Frank Rodriguez is a proud father of four who wants nothing more than to coach his daughter’s soccer team, but there’s one thing stopping him from doing so — he’s a registered sex offender.
Frank Rodriguez met his wife Nikki Rodriguez when he was an 18-year-old senior in high school, and she just a 15-year-old freshman. The charming football jock began to court the envied cheerleader in a stereotypical high school romance based in Caldwell, TX. However, this fairytale doesn’t have a happy ending — Nikki’s mom, Melissa Ostman, overreacted when she found out her 16-year-old daughter was having sex with a 19-year-old, and called the police. Now, Frank has been living the past 15 years as a registered sex offender and father-of-four.
At 19, Frank was charged with statutory rape of a minor for having sex with 16-year-old Nikki, because the legal age of consent in Texas is 17. The day she turned 17, she moved in with Frank who had been living alone after being forced out of his house by the law since a 12-year-old girl lived there too — his own sister. Two years later, the couple welcomed the first of their four daughters — but his probation prohibited him from living in the same house as a minor, so he lived there illegally until 2003.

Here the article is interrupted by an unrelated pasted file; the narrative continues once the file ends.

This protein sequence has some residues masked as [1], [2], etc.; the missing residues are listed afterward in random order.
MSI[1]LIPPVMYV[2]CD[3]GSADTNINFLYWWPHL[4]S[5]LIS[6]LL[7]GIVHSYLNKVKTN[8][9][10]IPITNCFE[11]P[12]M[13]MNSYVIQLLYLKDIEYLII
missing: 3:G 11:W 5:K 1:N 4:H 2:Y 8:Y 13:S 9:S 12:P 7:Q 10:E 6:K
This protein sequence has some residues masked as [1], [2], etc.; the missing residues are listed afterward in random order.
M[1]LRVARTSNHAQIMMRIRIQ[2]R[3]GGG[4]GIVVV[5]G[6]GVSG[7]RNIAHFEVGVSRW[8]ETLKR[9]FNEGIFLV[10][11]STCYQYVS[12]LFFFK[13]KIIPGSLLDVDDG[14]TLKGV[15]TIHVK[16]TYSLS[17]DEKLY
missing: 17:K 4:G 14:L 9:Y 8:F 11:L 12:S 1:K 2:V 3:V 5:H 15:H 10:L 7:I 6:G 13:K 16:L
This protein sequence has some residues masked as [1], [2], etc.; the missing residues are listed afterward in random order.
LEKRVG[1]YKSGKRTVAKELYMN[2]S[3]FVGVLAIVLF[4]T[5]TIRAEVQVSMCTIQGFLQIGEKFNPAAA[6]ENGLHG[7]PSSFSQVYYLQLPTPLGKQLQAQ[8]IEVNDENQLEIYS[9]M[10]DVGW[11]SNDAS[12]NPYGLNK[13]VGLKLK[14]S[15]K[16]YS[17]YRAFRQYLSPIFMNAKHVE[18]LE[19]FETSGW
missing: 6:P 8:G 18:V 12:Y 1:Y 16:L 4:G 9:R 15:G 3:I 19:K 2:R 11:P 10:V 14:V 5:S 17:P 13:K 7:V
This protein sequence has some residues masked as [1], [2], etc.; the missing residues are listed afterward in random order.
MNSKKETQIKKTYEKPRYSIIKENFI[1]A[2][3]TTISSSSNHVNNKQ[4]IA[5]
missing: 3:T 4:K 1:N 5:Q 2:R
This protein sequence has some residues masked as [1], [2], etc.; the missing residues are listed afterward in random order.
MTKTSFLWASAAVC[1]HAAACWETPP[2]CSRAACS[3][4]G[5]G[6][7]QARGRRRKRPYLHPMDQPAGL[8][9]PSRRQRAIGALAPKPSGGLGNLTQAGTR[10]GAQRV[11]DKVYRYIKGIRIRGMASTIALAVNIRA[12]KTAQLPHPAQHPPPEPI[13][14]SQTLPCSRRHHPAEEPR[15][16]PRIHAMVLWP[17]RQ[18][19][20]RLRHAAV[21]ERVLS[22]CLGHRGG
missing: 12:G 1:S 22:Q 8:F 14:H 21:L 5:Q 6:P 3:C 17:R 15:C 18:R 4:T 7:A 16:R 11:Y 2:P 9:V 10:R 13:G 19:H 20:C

Appearing on The Today Show, Nikki reveals that the greatest impact of Frank’s criminal status is “[having to] explain yourself to everyone that you meet, everyone that you come in contact with…[and people] talking about you behind your back.”
However, former sex crimes prosecutor Robin Sax believes this punishment is not right. “This is a mom trying to use the legal system to parent instead of having a conversation…it’s a tool that we as parents use to protect our kids and it’s supposed to specify this person is a danger to our society, ‘watch out.'” But Frank, she believes, is no danger. “When someone is looking at that list they are not expecting Mr. Rodriguez to be there.”
Though now, hope lies ahead for Frank and his family. Texas Governor Rick Perry passed a bill that will go into affect in September that will allow accused offenders to file a petition if he was within four years of age of his sexual partner, and if his partner was at least 15 at the time of the conviction — key aspects of Frank’s case that will help him get his name off the registry.
— Michael Emer